Apr 09, 2019 11:31 AM EDT
According to a report from the United Nations in 2018, a total of 13 million tonnes of plastic gets washed into the ocean every year. This includes many types of hard plastics and soft plastics as well that marine life mistake for food that often leads to their demise.
Aside from being responsible for endangering marine life, plastic is also largely responsible for greenhouse gas emissions during its production and when it is being disposed of.
However, plastic is somewhat important in the daily lives of people. This is the main reason for the popularity of plastic products. Now that the bad effects of plastic on the environment are being realized, some are looking into eliminating the use of plastic products. The effort of doing proves to be a challenging endeavor.
Scientists from Tel Aviv's University Porter School of Environmental and Earth Sciences have a different perspective when it comes to seaweed and plastic.
Dr. Alexander Golberg, one of the co-authors of the paper on the production of polyhydroxyalkanoate (PHA) published the science journal Bioresource Technology, explains that their team has tasked single-cell marine organisms to produce polymers that are biodegradable. The process requires that they feed the micro-organisms with seaweed as the organisms produce the potential alternative to plastic.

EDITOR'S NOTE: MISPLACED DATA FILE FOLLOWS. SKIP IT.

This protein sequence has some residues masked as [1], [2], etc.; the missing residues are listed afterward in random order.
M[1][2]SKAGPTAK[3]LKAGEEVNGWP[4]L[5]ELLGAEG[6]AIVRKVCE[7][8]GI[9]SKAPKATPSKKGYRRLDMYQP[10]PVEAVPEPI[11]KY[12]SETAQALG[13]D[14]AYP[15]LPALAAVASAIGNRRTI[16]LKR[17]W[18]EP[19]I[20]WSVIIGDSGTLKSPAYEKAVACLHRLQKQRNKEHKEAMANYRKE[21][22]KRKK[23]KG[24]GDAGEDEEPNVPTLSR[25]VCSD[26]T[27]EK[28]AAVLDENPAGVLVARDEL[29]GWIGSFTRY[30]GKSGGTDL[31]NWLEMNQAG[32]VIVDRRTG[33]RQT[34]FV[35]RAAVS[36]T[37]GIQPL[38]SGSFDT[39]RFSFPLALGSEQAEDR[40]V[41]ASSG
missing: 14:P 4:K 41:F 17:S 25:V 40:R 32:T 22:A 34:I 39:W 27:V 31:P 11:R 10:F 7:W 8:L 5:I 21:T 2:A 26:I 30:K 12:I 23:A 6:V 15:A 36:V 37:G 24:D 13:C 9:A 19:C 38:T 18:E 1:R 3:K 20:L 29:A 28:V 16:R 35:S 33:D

Michael Gozin, a professor in Tel Aviv's University of Chemistry and one of the co-authors of the paper as well, stated that their team has successfully produced marine-manufactured bio-plastic. Gozin is enthusiastic about their discovery, especially that a kilogram of the bio-plastic is said to cost only a dollar. This is good news as the product will be able to replace plastic material at a very affordable rate. Their bio-plastic can be used in the production of items that usually require polyesters, which typically required oil. Items that can be made with the team's bio-plastic range from food packaging to clothing.
Currently, the team is on a quest to improve their research even more. Their new study entails searching for the best bacteria and algae to come up with different kinds of polymers, enabling them to provide various types of bio-plastics for a wider range of demand.
Maya Jacobs, CEO of the Israeli environmental advocacy group (NGO) Zalul, is enthusiastic about China's move to reject plastic waste imports as it became a pivot point when new innovative solutions are materializing to battle the problem on plastic.
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